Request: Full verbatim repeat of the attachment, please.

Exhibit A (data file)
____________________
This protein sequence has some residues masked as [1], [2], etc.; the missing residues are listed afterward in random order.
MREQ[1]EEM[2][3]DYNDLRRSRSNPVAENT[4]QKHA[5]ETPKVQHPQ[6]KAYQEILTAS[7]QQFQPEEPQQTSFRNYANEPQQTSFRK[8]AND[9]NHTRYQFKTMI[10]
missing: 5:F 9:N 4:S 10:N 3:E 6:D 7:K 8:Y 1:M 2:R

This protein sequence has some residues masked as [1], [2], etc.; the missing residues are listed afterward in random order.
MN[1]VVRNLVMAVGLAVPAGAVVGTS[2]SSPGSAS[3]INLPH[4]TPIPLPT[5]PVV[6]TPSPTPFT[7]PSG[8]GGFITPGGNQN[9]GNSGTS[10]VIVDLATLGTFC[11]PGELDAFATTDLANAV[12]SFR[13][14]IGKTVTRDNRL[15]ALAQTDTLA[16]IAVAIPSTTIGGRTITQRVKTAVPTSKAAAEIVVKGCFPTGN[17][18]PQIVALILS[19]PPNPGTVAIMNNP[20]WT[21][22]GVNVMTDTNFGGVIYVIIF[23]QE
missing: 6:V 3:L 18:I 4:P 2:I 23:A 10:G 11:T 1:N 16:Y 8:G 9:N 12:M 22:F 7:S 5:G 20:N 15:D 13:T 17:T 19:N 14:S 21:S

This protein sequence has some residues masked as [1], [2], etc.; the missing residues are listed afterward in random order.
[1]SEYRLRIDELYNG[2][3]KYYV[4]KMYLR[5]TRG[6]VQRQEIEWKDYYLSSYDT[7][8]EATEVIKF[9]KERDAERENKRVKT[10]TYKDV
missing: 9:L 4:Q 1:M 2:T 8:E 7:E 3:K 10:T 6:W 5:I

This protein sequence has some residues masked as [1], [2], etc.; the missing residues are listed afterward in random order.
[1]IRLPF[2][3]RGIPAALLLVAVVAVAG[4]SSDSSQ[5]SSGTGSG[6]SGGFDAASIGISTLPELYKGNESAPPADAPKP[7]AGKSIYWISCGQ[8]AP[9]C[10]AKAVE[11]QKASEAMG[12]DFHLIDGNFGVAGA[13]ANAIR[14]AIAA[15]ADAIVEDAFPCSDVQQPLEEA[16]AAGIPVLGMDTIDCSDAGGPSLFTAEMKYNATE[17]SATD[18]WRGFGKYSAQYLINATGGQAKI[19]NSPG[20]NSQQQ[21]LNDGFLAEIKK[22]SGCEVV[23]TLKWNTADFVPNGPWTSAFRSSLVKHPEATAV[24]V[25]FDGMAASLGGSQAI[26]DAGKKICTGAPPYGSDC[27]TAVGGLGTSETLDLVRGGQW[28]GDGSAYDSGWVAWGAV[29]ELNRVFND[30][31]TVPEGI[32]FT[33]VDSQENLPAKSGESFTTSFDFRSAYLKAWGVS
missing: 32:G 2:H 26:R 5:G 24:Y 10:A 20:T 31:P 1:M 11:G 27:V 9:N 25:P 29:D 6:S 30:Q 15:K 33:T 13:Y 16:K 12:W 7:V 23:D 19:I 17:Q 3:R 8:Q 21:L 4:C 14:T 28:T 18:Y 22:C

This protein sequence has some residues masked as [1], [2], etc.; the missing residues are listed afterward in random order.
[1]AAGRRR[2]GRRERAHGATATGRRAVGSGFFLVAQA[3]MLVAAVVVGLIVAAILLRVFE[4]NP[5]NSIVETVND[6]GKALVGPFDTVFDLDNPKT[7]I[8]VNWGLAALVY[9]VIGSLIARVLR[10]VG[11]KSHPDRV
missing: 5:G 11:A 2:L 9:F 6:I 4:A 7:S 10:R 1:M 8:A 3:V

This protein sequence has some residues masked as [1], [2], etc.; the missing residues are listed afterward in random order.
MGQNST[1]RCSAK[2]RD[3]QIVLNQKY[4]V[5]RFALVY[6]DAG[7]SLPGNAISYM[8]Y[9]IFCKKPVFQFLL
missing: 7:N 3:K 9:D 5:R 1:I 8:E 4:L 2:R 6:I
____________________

This protein sequence has some residues masked as [1], [2], etc.; the missing residues are listed afterward in random order.
MREQ[1]EEM[2][3]DYNDLRRSRSNPVAENT[4]QKHA[5]ETPKVQHPQ[6]KAYQEILTAS[7]QQFQPEEPQQTSFRNYANEPQQTSFRK[8]AND[9]NHTRYQFKTMI[10]
missing: 5:F 9:N 4:S 10:N 3:E 6:D 7:K 8:Y 1:M 2:R

This protein sequence has some residues masked as [1], [2], etc.; the missing residues are listed afterward in random order.
MN[1]VVRNLVMAVGLAVPAGAVVGTS[2]SSPGSAS[3]INLPH[4]TPIPLPT[5]PVV[6]TPSPTPFT[7]PSG[8]GGFITPGGNQN[9]GNSGTS[10]VIVDLATLGTFC[11]PGELDAFATTDLANAV[12]SFR[13][14]IGKTVTRDNRL[15]ALAQTDTLA[16]IAVAIPSTTIGGRTITQRVKTAVPTSKAAAEIVVKGCFPTGN[17][18]PQIVALILS[19]PPNPGTVAIMNNP[20]WT[21][22]GVNVMTDTNFGGVIYVIIF[23]QE
missing: 6:V 3:L 18:I 4:P 2:I 23:A 10:G 11:T 1:N 16:Y 8:G 9:N 12:M 22:F 7:S 5:G 20:N 15:D 13:T 17:T 19:N 14:S 21:S

This protein sequence has some residues masked as [1], [2], etc.; the missing residues are listed afterward in random order.
[1]SEYRLRIDELYNG[2][3]KYYV[4]KMYLR[5]TRG[6]VQRQEIEWKDYYLSSYDT[7][8]EATEVIKF[9]KERDAERENKRVKT[10]TYKDV
missing: 9:L 4:Q 1:M 2:T 8:E 7:E 3:K 10:T 6:W 5:I

This protein sequence has some residues masked as [1], [2], etc.; the missing residues are listed afterward in random order.
[1]IRLPF[2][3]RGIPAALLLVAVVAVAG[4]SSDSSQ[5]SSGTGSG[6]SGGFDAASIGISTLPELYKGNESAPPADAPKP[7]AGKSIYWISCGQ[8]AP[9]C[10]AKAVE[11]QKASEAMG[12]DFHLIDGNFGVAGA[13]ANAIR[14]AIAA[15]ADAIVEDAFPCSDVQQPLEEA[16]AAGIPVLGMDTIDCSDAGGPSLFTAEMKYNATE[17]SATD[18]WRGFGKYSAQYLINATGGQAKI[19]NSPG[20]NSQQQ[21]LNDGFLAEIKK[22]SGCEVV[23]TLKWNTADFVPNGPWTSAFRSSLVKHPEATAV[24]V[25]FDGMAASLGGSQAI[26]DAGKKICTGAPPYGSDC[27]TAVGGLGTSETLDLVRGGQW[28]GDGSAYDSGWVAWGAV[29]ELNRVFND[30][31]TVPEGI[32]FT[33]VDSQENLPAKSGESFTTSFDFRSAYLKAWGVS
missing: 32:G 2:H 26:R 5:G 24:Y 10:A 20:T 31:P 1:M 11:G 27:V 9:N 25:P 29:D 6:S 30:Q 15:K 33:T 13:Y 16:K 12:W 7:V 23:D 19:I 17:Q 3:R 8:Q 21:L 4:C 14:T 28:T 18:Y 22:C

This protein sequence has some residues masked as [1], [2], etc.; the missing residues are listed afterward in random order.
[1]AAGRRR[2]GRRERAHGATATGRRAVGSGFFLVAQA[3]MLVAAVVVGLIVAAILLRVFE[4]NP[5]NSIVETVND[6]GKALVGPFDTVFDLDNPKT[7]I[8]VNWGLAALVY[9]VIGSLIARVLR[10]VG[11]KSHPDRV
missing: 5:G 11:A 2:L 9:F 6:I 4:A 7:S 10:R 1:M 8:A 3:V

This protein sequence has some residues masked as [1], [2], etc.; the missing residues are listed afterward in random order.
MGQNST[1]RCSAK[2]RD[3]QIVLNQKY[4]V[5]RFALVY[6]DAG[7]SLPGNAISYM[8]Y[9]IFCKKPVFQFLL
missing: 7:N 3:K 9:D 5:R 1:I 8:E 4:L 2:R 6:I